Ida Horvat was born in 1939 in the village of Šecerana in Beli Manister, Baranja. She graduated from the Faculty of Philosophy of Zagreb University, Italian with art history major. Since her father was of Hungarian descent, Ida Horvat, as well as Italian, was naturally fluent in Hungarian.
She spent all her working life in the Museum of Slavonia, Osijek, where she managed the Fine Craft Collection, consisting of collections of furnishing, ceramics, glass, metal, burgher clothing and fashion accessories.
During the Homeland War she packed and evacuated the material, saving them from the dangers of the war. From 1991 to 1997, during the time of the Serbian occupation of Eastern Slavonia, she was trapped in the occupied territory in Beli Manastir, and was unable to go to work, which meant she had a break in her seniority history; however, her job was saved for her until the time of peaceful reintegration. In 1997 she went back to work.
At requests from members of the public, as curator, she would often go into the field for purchasing, evaluation and attribution. She worked on almost all the museum exhibitions that the museum put on at that time. But these exhibitions had no catalogues, and there are few traces of them left, except for titles, invitations and photographs.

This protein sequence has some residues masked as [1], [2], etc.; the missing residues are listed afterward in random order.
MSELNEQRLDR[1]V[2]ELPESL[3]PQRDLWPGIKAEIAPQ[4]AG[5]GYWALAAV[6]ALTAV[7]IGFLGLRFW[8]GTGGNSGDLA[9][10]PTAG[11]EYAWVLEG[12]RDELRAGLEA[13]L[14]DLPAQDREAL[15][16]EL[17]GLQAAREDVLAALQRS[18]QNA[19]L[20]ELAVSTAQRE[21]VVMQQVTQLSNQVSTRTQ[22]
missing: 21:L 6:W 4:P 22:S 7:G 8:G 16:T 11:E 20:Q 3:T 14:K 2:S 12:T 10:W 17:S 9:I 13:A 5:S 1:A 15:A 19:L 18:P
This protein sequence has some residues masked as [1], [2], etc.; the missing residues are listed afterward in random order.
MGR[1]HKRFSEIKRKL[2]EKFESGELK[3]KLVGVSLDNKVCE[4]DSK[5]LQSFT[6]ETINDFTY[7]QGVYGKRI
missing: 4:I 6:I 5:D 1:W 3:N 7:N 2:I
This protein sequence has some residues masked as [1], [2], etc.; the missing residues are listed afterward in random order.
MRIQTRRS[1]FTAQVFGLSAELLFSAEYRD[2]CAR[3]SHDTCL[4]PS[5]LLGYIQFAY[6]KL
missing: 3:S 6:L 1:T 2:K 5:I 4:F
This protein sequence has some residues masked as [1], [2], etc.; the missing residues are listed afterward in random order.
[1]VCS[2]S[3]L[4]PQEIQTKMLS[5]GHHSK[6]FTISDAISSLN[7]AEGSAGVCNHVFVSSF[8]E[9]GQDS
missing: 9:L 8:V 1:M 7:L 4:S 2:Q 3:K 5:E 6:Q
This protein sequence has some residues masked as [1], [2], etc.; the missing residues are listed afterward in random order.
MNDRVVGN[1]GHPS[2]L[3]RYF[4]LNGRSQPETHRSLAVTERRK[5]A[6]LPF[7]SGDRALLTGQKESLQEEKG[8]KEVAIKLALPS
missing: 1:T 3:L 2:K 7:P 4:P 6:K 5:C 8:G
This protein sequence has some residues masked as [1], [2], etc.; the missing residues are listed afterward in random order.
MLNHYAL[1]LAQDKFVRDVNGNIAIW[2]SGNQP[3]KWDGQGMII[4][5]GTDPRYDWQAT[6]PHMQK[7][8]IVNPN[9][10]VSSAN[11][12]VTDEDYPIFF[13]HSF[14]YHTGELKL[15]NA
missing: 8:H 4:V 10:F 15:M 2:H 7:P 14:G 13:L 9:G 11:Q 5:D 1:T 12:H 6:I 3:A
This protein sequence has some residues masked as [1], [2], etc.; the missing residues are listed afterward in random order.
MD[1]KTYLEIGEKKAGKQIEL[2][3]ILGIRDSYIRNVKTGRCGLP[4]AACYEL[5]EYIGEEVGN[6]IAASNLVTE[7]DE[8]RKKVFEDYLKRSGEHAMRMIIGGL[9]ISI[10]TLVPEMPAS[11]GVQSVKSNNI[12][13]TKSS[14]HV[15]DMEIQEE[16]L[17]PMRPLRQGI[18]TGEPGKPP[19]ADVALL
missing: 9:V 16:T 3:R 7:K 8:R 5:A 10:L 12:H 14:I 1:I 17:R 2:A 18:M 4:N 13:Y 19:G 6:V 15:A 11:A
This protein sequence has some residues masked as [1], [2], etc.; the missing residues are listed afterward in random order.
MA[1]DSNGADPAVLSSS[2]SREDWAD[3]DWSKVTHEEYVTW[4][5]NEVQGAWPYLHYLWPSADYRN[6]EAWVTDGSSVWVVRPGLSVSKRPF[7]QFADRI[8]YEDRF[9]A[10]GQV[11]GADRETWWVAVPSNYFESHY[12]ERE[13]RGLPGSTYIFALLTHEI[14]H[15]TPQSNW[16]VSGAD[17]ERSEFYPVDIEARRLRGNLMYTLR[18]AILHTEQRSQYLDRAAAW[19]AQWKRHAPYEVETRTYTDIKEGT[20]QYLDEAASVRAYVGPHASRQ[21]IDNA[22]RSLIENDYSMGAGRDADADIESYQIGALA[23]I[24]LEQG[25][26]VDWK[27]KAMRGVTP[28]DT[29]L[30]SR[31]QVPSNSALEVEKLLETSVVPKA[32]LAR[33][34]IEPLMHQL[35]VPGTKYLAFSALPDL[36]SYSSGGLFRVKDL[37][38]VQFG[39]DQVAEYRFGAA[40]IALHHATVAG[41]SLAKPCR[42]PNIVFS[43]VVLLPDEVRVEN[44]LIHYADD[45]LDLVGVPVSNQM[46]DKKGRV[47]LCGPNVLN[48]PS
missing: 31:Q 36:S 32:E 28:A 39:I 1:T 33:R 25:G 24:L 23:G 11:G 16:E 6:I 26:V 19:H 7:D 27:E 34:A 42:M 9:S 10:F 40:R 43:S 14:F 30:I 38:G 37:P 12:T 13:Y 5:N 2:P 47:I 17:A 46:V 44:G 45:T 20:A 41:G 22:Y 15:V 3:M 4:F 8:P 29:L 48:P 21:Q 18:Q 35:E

As long ago as 1972 she herself put on the exhibition Osijek Secession, and later all this material was taken to the Museum of Arts and Crafts in Zagreb for the big Secession in Croatia exhibition. She published specialised works most often in the Osječki zbornik, Zbornik slavonskih muzeja and in the dailies. As for her exhibitions, the best known are: 90 Years of the Museum of Slavonia, Osijek, 1968; Antique Clocks of the 18th and 19th centuries, 1971; Faience Collection of the Museum of Slavonia, Osijek, 1977; Burgher Clothing in Osijek in the 19th and 20th centuries, 1981; Measuring Time over the Centuries, 1983; European Porcelain of the Museum of Slavonia, Osijek, 1988; Glass Collection of the Museum of Slavonia, Osijek, 1991; Secession of the Free and Royal City of Osijek, 2001; and many others;
For her work she was decorated with the Order of the Croatian Daystar with the figure of Marko Marulić, and on December 21, 2006, with "Pavao Ritter Vitezović" Prize of the Croatian Museum Association for lifetime achievement.
NB. Data taken from the questionnaire, material taken from the Personnel Archives of the MDC, and from an interview recorded on October 20, 2004.
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